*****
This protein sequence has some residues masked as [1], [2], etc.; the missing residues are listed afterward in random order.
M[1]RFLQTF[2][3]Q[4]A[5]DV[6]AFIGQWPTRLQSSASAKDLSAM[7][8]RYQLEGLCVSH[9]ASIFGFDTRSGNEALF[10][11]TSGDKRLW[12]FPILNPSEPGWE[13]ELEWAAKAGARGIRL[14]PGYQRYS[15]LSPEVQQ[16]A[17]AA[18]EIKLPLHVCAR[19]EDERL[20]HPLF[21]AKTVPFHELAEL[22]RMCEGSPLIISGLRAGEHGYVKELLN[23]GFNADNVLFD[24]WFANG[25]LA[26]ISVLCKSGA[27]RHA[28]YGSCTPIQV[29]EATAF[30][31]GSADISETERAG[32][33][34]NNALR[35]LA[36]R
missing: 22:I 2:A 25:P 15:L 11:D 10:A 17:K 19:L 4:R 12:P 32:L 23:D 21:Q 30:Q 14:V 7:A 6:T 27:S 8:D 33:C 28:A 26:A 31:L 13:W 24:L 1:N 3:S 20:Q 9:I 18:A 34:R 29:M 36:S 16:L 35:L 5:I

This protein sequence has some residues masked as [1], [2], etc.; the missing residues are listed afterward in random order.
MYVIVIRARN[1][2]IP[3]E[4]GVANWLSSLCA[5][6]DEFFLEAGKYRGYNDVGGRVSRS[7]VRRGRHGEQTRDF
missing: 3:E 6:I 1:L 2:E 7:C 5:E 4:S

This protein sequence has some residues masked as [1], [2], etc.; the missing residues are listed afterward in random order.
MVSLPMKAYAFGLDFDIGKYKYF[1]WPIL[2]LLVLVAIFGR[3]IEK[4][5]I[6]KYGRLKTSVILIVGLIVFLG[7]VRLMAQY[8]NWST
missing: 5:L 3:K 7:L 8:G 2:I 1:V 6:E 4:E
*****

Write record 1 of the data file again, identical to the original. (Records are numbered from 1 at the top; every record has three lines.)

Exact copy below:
This protein sequence has some residues masked as [1], [2], etc.; the missing residues are listed afterward in random order.
M[1]RFLQTF[2][3]Q[4]A[5]DV[6]AFIGQWPTRLQSSASAKDLSAM[7][8]RYQLEGLCVSH[9]ASIFGFDTRSGNEALF[10][11]TSGDKRLW[12]FPILNPSEPGWE[13]ELEWAAKAGARGIRL[14]PGYQRYS[15]LSPEVQQ[16]A[17]AA[18]EIKLPLHVCAR[19]EDERL[20]HPLF[21]AKTVPFHELAEL[22]RMCEGSPLIISGLRAGEHGYVKELLN[23]GFNADNVLFD[24]WFANG[25]LA[26]ISVLCKSGA[27]RHA[28]YGSCTPIQV[29]EATAF[30][31]GSADISETERAG[32][33][34]NNALR[35]LA[36]R
missing: 22:I 2:A 25:P 15:L 11:D 10:A 17:K 19:L 4:R 12:P 32:L 23:D 21:Q 30:Q 14:V 7:A 6:T 27:S 8:D 33:C 28:A 26:A 31:L 13:W 24:L 1:N 3:S 20:Q 9:I 18:A 34:R 29:M 36:S 16:L 35:L 5:I